I would ask what the “call for division-ers” (is that better?) hope to accomplish through division. Do they truly believe that if there were a progressive UMC and an orthodox UMC that they could go head to head in Disciple-making to determine who’s right? Has it really been the push for inclusion that’s been holding us back? I think current research would argue against that. We are toying with the viability of our denomination. We must grow – we must be about making disciples – or we will continue to die. Peace…

    • I’m going to take most of your questions as rhetorical. But I will try to answer a couple of points.

      First, you must admit that you think your viewpoint is right. Your language suggests that you find it troubling that someone would “presume” to know the mind of God on some issue, but I would hazard the guess that you are just as confident in your opinion. The tone of your reply suggests so. In this regard, you are no different than the “schismatics” who think they know the will of God regarding sexuality. It is unfair to criticize someone for having a strong opinion while expressing your own strong opinion.

      Second, you make references to a number of positions and assumptions that I question. I simply do not share your conclusions. One example: you draw the analogy between same-sex marriage and the slavery/women in ministry references, as if to say that they’re essentially the same. We finally got it right on slavery and women in ministry and eventually we’ll get it right on homosexuality. I deny the analogy though I’ve seen it many times.

      Finally, virtually every assertion and generalization you make, I can contest. I won’t, but at least it shows how complicated this matter really is. Many people make assertions. Few people make arguments.

    • Ron Allday says:

      “…today we have a radically different understanding (biologically, socially and emotionally) of what it means to be homosexual than what the Bible speaks to…” So you’re suggesting the Holy Spirit inspired Paul didn’t understand homosexuality when he wrote to the Romans? If we have a different understanding than Paul, who had the better insight? And what else of scripture do we have a better understanding? That’s a very troubling assumption.
      There will be no peace in Israel until there is an agreement to the right of Israel to exist. The same may be true of the UMC “traditionalists” and “progressives”. I am certain the UMC will not thrive unless and until the focus returns to missions, evangelism and discipling and away from growth.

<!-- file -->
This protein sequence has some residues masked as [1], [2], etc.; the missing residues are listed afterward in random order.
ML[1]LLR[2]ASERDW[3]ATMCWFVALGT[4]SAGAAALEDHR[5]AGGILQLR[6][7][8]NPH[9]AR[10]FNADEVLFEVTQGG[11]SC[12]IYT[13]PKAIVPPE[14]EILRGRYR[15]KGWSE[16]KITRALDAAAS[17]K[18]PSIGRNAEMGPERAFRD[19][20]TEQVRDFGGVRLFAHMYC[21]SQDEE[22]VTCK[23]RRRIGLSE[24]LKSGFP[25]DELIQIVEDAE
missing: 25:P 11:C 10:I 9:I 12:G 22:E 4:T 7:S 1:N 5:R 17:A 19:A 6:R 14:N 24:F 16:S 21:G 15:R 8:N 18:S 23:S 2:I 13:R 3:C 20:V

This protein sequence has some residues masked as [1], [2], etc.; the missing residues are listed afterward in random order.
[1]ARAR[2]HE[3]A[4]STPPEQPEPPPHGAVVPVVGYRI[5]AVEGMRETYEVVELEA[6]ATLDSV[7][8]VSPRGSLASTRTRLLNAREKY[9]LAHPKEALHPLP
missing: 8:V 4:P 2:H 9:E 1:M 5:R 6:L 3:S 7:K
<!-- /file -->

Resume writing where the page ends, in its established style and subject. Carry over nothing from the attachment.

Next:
2. Joel McMahon IV says:

    Steve,

    Thank you for these good comments and observations. After reading through, “A Way Forward,” the other day, even though a great deal of thought went into it, it seems flawed. Here are just some of my questions:

    How would it not sew seeds of further division and cause harm to local churches as problems are forced down to the ones who have asked the Church and its leaders for guidance? Would Annual Conferences have the right to refuse to recognize the ordination of pastors from other Annual Conferences? Since there seems to be no accountability to the denominational structure, laws, and expectations now, how does this not ultimately lead to an obvious congregational system of church governance?

    Just to let people know, even though I don’t know the vote, I do know that the 80 pastors participating in the vote that so many are talking about were not unanimous in their decision.

    Joel McMahon IV

    • Joel, the questions you ask are the kinds of questions that I think need answering. At this point, I think “A Way Forward” takes insufficient account of the complexity of the structure changes that will need to follow.

      Let me try this analogy from my line of work. Schools are struggling with the line between free speech and hate speech. Some campus codes of conduct are leaning toward designating as hate speech what some people would still regard as free speech. I have experienced a little bit of opposition on my campus that verged on attempts at censorship (what we were talking about had nothing to do with sexuality, but was in fact much more uncontroversial; my opponents just didn’t like what I said about the Christian theological foundations of the school where I work). Here we have to think about who has power and how it is used. In a Board of Ordained that approves of same-sex marriage, a candidate in that annual conference who does not agree with the prevailing view might find it difficult to be approved for ordination. Of course, candidates do not get approved for various reasons already, because there are prevailing ways of thinking on boards of ordained ministry. I’m trying to say that “A Way Forward” assumes freedom of conscience when, in the long run, I’m not confident that such would be the case.

      • Gary Bebop says:

        Steve, you are “spot on” (as N.T. Wright would say) regarding the power plays which assert themselves in the ordination process; indeed, this is NOT a FUTURE scenario, it is real and happening now and it is oppressive. Evangelicals in the West are especially vulnerable (elsewhere, too), because their resistance to redefining morality is perceived as a threat to a progressive ascendancy. Read the progressive blogs as stormy petrels, harbingers of the wrath to come.

  3. Steve,